|President Obama expressed puzzlement yesterday that some people continue to believe he is not a US citizen. (Jewel Samad/ AFP/ Getty Images)|
White House releases full Obama birth certificate
WASHINGTON — In a gesture acknowledging the distracting effect that a false but persistent rumor has had on the Obama presidency, the White House yesterday released the long-form version of Barack Obama’s birth certificate, which showed that he was born in Honolulu.
In a White House appearance, a smiling Obama expressed puzzlement that some people continue to believe he is not a US citizen, a rumor he said has been fueled by “sideshows and carnival barkers.’’
Citing economic challenges facing the nation, Obama added, “We do not have time for this silliness. We’ve got better stuff to do. I’ve got better stuff to do. We’ve got big problems to solve.’’
The belief that Obama was born in another country, which the most recent CBS/New York Times poll suggests is embraced by about a quarter of Americans, has been used by some conservative critics of the president as a means to question his constitutional legitimacy to occupy the White House — and even his basic American-ness.
“The president believed the distraction over his birth certificate wasn’t good for the country,’’ White House communications director Dan Pfeiffer wrote on the White House website. “It may have been good politics and good TV, but it was bad for the American people and distracting from the many challenges we face as a country.’’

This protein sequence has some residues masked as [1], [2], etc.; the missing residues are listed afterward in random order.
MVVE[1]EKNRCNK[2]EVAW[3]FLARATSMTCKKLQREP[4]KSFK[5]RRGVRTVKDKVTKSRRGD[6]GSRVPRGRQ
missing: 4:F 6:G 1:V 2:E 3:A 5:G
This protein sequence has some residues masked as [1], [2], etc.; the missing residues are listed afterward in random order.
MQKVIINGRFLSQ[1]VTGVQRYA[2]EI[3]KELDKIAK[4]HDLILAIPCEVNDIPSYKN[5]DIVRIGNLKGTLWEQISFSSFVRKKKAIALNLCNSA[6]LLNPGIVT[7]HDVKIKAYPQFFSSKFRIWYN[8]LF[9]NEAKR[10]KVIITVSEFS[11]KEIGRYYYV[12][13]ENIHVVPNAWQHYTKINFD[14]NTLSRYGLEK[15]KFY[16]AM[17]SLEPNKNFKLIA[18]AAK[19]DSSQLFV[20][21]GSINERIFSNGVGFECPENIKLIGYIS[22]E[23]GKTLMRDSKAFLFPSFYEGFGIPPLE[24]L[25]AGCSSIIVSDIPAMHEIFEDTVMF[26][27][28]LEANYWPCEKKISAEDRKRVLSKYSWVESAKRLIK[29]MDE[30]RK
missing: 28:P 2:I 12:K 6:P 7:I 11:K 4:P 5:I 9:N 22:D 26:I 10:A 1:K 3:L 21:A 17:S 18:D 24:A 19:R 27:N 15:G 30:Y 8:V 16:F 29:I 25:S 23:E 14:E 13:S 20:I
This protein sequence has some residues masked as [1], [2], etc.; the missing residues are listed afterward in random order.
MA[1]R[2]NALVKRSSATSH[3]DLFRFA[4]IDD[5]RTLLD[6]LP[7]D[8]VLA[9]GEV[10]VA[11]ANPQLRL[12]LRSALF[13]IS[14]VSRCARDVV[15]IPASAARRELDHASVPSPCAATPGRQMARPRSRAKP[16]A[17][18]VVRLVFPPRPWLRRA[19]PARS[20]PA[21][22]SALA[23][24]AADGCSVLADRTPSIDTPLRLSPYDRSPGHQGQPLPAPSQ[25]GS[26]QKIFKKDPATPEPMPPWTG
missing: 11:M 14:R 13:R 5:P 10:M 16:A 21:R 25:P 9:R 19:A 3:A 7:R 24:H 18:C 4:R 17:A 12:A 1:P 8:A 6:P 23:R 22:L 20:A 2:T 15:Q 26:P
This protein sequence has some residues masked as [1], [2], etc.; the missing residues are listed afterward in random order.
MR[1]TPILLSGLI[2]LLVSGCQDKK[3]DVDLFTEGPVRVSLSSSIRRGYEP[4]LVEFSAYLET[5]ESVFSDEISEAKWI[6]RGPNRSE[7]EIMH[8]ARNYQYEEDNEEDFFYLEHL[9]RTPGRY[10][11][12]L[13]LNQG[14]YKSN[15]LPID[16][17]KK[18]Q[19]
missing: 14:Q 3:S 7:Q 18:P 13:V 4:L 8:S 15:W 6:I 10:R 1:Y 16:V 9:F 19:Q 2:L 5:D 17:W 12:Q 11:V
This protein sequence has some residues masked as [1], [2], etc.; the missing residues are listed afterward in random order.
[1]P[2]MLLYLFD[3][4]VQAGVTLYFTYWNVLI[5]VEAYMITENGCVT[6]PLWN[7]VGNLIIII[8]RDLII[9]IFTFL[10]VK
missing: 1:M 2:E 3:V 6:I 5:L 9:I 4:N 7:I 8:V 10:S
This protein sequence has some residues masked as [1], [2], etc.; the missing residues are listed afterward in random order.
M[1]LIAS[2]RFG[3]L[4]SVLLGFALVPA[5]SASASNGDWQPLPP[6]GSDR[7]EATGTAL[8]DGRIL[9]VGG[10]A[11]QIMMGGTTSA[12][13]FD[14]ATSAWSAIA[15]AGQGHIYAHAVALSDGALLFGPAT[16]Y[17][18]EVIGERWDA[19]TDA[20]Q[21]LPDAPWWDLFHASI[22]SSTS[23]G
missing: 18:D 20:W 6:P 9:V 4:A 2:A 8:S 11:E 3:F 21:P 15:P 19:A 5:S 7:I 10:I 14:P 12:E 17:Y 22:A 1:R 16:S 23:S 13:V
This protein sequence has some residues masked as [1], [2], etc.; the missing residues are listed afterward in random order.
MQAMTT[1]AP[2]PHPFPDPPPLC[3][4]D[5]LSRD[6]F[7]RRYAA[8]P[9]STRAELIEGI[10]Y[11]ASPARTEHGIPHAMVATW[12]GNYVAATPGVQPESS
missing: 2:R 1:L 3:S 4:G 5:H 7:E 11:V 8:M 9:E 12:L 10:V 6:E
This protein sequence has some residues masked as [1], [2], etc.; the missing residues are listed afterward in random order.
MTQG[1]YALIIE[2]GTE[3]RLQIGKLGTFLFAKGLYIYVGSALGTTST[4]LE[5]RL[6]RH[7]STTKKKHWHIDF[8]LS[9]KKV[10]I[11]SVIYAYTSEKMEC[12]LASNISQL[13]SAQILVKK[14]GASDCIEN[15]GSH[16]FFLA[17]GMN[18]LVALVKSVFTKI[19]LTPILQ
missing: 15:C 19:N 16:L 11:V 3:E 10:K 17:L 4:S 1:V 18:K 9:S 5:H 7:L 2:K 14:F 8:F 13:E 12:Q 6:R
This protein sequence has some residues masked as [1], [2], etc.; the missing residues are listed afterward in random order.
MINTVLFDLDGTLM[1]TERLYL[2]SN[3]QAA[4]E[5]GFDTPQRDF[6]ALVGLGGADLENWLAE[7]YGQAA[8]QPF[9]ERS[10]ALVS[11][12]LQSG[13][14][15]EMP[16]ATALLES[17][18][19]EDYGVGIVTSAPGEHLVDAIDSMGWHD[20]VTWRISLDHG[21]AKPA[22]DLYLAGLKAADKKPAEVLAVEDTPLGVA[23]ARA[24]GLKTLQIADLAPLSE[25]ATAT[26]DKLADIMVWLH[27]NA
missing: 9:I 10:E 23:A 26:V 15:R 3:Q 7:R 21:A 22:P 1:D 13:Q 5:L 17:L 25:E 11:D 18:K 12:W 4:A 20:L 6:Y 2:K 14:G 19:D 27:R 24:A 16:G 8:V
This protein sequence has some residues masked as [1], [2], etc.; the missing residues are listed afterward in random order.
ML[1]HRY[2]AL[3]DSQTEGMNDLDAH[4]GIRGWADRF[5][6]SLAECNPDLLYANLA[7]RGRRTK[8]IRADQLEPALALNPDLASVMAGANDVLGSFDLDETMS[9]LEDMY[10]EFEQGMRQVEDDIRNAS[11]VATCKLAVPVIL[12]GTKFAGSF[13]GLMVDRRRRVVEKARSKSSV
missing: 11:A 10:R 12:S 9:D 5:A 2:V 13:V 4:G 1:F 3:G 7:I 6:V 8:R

Most recently, it has been raised in television appearances by showman and business executive Donald Trump, who is flirting with the prospect of running for the 2012 GOP presidential nomination. As recently as Tuesday, Trump — who claimed to have a team of investigators looking into the issue in Hawaii — said he had heard that the certificate was missing.
“I am really honored, frankly, to have played such a big role in hopefully — hopefully — getting rid of this issue,’’ Trump said of the news that Obama had released the certificate.
During the 2008 campaign, Obama had posted on the Internet a shorter “certification of live birth,’’ which Pfeiffer noted was the same one that Hawaiians use to get a driver’s license and the one recognized by the federal government and the courts.
The campaign also set up a website to address the “birther’’ controversy, as well as other rumors that had dogged Obama.
However, the rumor persisted — and, Obama acknowledged during his appearance yesterday, probably will still persist, despite the release of the long-form birth certificate.
The timing is in some ways surprising — though also telling of what drives the political culture these days. It came on a day when the top story might otherwise have been news of changes in the administration’s national security team.
And even as Trump had vaulted up in some polls of the Republican 2012 field in part by making claims that Obama was not born in the United States, a series of major Republican figures, including Karl Rove, the top political strategist for President George W. Bush, and former Massachusetts governor Mitt Romney, considered a leading contender for the 2012 GOP nomination, had publicly urged members of the party to move on from the “birther’’ issue.